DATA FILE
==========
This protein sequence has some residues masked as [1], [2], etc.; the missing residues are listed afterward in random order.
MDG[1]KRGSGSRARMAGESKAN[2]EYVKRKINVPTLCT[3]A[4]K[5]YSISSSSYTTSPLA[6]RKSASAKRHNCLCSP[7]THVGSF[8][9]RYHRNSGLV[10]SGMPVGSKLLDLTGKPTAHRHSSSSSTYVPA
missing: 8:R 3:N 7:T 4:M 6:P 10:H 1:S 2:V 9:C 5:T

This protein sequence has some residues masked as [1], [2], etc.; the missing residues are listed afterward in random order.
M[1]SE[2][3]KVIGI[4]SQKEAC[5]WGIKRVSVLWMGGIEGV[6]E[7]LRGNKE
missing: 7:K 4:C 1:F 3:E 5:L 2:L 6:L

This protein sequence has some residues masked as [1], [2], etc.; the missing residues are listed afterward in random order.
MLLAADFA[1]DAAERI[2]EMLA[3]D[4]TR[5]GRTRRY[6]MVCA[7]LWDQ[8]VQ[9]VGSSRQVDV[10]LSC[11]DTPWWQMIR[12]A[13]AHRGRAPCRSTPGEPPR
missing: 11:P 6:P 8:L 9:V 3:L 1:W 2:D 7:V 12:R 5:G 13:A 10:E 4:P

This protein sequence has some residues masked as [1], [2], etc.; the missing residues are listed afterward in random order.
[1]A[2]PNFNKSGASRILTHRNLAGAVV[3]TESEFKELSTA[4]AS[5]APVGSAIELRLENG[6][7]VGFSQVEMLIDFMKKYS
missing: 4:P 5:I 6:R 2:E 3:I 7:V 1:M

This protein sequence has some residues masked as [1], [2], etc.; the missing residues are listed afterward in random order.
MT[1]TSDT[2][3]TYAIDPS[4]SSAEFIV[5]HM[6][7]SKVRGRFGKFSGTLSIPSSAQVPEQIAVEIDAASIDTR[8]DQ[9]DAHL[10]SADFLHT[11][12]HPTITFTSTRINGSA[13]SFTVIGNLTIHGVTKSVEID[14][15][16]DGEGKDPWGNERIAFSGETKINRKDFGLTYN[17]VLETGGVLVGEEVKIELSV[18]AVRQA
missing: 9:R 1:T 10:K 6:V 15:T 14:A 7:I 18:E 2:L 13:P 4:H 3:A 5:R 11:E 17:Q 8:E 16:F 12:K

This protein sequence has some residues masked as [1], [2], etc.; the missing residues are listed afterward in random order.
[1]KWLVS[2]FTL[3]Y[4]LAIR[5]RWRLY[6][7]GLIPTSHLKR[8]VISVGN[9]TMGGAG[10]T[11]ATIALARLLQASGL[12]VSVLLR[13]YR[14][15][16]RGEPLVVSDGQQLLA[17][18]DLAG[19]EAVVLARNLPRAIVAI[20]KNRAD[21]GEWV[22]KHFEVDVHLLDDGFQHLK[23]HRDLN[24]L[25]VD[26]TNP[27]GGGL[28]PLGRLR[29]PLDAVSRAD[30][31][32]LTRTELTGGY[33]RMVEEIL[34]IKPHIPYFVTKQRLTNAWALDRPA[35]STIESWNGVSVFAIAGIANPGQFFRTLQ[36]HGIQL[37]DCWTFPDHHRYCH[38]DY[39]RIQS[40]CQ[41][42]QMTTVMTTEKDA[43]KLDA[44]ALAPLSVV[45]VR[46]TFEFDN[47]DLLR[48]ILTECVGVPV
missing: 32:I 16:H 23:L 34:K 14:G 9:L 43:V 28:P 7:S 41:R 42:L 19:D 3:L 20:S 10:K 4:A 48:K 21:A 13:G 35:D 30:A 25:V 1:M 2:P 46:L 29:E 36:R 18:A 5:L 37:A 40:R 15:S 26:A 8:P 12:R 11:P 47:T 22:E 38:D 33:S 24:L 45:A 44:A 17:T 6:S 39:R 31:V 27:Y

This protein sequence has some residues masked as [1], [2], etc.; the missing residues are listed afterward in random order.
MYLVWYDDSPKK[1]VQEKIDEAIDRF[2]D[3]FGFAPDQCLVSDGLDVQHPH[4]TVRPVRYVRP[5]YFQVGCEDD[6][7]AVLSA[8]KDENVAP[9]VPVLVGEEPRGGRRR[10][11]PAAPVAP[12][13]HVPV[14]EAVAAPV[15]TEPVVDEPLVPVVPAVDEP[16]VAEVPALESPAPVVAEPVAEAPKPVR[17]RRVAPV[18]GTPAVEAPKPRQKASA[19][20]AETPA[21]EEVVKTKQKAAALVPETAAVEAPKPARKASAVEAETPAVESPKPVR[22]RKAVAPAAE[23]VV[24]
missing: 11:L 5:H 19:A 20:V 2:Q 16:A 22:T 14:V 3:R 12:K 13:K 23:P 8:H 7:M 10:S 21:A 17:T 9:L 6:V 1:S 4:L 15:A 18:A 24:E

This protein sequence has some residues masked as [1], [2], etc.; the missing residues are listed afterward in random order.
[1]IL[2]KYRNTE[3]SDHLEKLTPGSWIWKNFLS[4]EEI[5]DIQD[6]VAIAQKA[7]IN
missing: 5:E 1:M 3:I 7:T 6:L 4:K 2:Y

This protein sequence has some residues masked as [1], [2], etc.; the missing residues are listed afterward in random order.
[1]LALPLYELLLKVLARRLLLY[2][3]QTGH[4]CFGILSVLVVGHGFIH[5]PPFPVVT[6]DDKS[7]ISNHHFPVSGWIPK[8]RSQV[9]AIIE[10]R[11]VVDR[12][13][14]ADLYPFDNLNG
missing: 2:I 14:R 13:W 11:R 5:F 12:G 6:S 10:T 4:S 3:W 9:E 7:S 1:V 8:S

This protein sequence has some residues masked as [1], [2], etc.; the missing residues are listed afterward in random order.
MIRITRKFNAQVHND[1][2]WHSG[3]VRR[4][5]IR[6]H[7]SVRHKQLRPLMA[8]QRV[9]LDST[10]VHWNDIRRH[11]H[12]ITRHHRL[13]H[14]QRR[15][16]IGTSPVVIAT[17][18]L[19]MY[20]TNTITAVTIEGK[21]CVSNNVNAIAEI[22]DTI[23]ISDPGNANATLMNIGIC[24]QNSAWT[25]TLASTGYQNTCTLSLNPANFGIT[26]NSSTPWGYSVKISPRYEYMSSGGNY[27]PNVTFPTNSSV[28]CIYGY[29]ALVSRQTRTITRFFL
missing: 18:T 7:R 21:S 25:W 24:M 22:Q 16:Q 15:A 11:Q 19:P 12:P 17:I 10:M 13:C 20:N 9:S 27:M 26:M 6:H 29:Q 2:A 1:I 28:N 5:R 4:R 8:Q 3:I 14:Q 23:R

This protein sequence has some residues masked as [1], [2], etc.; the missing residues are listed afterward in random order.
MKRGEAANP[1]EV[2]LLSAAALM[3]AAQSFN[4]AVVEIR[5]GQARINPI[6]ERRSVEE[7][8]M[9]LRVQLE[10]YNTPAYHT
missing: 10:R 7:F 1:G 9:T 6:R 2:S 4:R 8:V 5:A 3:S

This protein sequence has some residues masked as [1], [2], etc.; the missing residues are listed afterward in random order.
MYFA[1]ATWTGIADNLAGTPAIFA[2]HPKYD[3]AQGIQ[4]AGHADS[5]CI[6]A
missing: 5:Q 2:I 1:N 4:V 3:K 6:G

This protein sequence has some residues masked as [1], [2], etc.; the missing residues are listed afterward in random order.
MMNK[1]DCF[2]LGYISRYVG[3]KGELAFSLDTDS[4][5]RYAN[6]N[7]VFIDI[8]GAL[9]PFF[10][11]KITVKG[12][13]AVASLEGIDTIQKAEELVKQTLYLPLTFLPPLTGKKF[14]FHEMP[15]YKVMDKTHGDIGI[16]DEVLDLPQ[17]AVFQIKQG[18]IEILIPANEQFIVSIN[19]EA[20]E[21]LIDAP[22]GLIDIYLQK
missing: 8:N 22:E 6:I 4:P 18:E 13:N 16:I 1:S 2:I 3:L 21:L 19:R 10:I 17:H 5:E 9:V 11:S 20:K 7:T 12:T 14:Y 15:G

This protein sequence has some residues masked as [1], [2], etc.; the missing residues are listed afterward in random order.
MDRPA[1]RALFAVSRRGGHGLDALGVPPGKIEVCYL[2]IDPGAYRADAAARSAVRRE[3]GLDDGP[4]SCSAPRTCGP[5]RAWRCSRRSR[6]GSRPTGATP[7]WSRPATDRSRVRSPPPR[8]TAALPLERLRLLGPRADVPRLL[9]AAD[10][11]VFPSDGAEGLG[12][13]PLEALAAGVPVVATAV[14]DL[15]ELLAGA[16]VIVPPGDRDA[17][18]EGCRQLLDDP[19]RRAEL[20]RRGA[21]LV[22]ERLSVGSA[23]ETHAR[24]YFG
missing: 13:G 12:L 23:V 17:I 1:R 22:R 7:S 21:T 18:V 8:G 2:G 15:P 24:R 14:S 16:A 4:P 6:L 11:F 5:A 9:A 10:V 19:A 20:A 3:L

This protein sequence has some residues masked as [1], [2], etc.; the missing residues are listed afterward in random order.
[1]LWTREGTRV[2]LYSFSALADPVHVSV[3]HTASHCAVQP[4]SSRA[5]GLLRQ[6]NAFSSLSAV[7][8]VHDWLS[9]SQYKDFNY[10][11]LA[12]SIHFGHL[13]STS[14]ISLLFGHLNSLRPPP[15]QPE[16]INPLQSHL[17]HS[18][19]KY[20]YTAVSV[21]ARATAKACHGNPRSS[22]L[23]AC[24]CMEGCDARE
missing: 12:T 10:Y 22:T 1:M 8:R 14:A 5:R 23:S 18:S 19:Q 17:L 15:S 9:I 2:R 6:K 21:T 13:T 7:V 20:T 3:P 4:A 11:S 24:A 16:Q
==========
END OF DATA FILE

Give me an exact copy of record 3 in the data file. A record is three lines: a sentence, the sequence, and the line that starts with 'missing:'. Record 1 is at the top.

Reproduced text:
This protein sequence has some residues masked as [1], [2], etc.; the missing residues are listed afterward in random order.
MLLAADFA[1]DAAERI[2]EMLA[3]D[4]TR[5]GRTRRY[6]MVCA[7]LWDQ[8]VQ[9]VGSSRQVDV[10]LSC[11]DTPWWQMIR[12]A[13]AHRGRAPCRSTPGEPPR
missing: 11:P 6:P 8:L 9:V 3:L 1:W 2:D 7:V 12:R 5:G 13:A 10:E 4:P